Submitted to: Annual Cumberland Shenandoah Fruit Workers Conference
Publication Type: Proceedings
Publication Acceptance Date: July 11, 2002
Publication Date: N/A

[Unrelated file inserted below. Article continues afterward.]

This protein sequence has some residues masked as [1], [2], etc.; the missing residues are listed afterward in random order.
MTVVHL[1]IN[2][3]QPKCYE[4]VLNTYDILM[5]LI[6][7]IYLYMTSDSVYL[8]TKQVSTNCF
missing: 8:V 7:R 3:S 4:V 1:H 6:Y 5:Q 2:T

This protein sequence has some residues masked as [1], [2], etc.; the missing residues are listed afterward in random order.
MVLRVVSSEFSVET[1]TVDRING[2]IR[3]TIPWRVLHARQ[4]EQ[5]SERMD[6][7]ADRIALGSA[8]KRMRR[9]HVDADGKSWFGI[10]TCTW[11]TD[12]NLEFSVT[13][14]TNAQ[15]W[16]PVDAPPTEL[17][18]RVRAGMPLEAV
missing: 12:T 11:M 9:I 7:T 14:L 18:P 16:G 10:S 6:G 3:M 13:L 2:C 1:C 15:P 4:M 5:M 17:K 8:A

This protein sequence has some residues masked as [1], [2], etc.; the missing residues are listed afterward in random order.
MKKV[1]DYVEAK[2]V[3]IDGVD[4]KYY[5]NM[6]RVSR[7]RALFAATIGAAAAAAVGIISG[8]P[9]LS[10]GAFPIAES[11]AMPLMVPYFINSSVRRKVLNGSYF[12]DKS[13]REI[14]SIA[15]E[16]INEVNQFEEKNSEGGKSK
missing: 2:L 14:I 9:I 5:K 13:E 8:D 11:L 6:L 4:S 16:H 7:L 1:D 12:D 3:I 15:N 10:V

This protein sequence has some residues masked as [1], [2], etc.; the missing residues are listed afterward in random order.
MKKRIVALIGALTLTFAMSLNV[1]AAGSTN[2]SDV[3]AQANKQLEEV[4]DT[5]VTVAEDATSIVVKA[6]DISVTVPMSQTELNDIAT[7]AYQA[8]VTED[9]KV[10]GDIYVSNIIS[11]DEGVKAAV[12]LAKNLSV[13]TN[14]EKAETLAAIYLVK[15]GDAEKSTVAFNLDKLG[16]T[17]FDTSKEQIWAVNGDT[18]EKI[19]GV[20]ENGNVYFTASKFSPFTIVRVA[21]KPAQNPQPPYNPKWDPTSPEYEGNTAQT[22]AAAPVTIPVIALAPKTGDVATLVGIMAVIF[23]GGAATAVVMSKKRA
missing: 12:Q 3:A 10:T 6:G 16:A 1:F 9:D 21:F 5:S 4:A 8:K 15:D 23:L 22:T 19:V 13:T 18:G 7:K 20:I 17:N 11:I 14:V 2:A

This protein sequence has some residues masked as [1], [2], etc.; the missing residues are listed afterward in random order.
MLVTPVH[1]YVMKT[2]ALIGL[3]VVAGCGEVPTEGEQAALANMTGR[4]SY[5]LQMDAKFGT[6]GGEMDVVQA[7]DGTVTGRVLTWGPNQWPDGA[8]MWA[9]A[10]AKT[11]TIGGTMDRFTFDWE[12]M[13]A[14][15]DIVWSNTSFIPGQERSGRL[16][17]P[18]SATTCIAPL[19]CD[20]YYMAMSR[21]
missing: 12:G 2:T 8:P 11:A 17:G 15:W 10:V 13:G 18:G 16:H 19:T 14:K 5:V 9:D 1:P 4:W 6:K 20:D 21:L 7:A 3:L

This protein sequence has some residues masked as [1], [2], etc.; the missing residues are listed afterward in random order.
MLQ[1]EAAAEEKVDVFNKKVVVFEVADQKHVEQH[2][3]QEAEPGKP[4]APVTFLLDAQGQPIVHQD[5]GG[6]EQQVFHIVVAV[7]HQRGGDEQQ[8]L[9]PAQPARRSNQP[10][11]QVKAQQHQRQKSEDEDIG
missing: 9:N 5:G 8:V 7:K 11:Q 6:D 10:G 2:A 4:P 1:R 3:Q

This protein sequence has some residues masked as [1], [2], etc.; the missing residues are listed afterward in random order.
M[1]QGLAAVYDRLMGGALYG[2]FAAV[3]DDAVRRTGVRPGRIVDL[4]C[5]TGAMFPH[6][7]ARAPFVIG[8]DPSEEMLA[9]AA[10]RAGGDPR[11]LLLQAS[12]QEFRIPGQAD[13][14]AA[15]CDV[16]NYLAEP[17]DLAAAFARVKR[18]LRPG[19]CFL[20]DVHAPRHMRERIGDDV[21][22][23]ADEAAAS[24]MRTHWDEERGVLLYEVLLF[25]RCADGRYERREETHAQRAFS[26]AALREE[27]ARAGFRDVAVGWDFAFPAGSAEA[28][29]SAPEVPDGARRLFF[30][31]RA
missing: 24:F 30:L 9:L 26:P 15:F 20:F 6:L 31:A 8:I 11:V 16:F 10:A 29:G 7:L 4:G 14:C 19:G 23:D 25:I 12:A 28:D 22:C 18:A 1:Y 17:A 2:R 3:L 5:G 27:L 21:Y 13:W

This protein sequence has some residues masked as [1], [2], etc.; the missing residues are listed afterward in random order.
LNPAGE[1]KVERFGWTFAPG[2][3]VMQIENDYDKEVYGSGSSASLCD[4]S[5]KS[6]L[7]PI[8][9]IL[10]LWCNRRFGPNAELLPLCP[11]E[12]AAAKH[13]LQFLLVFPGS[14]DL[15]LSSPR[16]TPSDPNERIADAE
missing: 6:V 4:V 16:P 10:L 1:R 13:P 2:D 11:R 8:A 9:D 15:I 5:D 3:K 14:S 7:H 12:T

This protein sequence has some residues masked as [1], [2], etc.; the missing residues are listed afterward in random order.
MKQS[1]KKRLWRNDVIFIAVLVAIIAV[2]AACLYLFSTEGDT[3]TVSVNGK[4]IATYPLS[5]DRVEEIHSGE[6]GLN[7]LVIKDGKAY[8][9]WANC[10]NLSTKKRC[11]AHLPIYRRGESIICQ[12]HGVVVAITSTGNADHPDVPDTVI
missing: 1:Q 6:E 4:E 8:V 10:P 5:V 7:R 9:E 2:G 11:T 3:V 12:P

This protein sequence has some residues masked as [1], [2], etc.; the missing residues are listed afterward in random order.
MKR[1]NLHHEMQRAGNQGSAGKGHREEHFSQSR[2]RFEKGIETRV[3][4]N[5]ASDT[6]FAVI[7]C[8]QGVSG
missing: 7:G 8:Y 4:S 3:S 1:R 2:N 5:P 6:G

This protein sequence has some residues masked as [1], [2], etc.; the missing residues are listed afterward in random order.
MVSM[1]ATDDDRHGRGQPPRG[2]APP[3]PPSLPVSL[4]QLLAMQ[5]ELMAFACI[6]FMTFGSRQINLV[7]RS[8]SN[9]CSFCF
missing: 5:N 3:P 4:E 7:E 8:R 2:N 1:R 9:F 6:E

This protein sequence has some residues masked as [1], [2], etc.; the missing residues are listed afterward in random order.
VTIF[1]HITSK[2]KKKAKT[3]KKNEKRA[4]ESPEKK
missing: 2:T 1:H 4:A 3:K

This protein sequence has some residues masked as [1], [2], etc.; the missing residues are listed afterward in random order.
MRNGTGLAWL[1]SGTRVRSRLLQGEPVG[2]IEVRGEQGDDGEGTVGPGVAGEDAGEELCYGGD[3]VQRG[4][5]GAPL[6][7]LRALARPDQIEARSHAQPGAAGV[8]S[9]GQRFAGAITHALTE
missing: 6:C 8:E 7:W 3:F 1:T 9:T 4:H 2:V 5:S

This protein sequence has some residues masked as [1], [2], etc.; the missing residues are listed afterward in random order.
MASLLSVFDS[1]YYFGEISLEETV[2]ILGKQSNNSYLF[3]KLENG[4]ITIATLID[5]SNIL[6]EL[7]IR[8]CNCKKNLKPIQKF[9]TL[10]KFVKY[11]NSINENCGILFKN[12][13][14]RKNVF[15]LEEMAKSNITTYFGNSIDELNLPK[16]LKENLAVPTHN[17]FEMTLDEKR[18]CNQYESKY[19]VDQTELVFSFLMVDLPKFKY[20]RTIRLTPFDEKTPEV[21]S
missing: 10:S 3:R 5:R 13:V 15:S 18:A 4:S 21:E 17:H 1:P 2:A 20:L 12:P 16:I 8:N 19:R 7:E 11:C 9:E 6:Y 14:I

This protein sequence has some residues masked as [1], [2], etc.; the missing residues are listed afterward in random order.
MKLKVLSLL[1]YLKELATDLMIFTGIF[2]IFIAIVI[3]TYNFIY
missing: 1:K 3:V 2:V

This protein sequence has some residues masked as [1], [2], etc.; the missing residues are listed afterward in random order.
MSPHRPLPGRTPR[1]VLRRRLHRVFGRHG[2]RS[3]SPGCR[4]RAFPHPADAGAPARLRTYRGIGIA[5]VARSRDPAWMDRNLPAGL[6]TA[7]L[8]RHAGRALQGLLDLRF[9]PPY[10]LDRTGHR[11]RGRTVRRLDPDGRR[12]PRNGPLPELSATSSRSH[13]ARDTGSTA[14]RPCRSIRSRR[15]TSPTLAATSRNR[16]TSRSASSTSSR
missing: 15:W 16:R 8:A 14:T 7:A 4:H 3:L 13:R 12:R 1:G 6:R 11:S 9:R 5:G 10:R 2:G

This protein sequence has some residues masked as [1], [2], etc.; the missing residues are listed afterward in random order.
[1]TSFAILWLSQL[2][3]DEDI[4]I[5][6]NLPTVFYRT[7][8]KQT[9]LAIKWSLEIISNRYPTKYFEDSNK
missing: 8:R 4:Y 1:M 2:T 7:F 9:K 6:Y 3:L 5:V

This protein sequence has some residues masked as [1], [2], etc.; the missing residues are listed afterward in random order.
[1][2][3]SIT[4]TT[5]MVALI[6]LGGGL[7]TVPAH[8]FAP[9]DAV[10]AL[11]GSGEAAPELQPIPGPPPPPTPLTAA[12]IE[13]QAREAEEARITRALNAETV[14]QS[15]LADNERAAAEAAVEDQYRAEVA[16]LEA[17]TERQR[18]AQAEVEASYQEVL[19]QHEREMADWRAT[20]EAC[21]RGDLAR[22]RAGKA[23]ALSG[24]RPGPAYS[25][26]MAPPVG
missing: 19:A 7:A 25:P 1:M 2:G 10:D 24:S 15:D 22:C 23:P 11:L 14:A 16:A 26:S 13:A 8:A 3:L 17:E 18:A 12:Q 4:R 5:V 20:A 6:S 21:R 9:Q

Technical Abstract: Management of tree size and excess vegetative growth is a significant expense to orchardists. Scoring tree trunks has been used to inhibit undesirable shoot growth but response to scoring has varied, possibly due to imprecision of cutting a tree with a saw blade or knife. Restricting trunk diameter enlargement with a band tightened to a specified tension could allow more precise trunk restriction for controlling undesirable shoot growth. An experiment was conducted during the 2000 and 2001 growing seasons to compare the effects of scoring with banding of tree trunks on growth in apple and peach trees. Apple and peach tree trunks were either cut with a shallow notch in a double spiral pattern that did not encircle the trunk (score) or the trunk was completely encircled by a steel clamp and tightened to a desired tension for most of the growing season (band). In the first season of treatment (2000), scoring suppressed growth of peach hearly in the growing season and growth of apple for the entire season. Banding did not significantly suppress shoot growth in either species but it reduced photosynthesis. In the second season after treatment (2001) peach shoot growth was reduced nearly 33% by scoring or banding, but apple shoot growth was not affected by either trunk restriction treatment. In the first season after treatment, yield of apple and peach trees was increased by scoring or banding. Scoring reduced vegetative growth and increased yield in apple the first season of treatment and banding had similar effects the second season of treatment. A modification of these trunk restriction treatments may help reduce undesirable shoot growth and increase yield.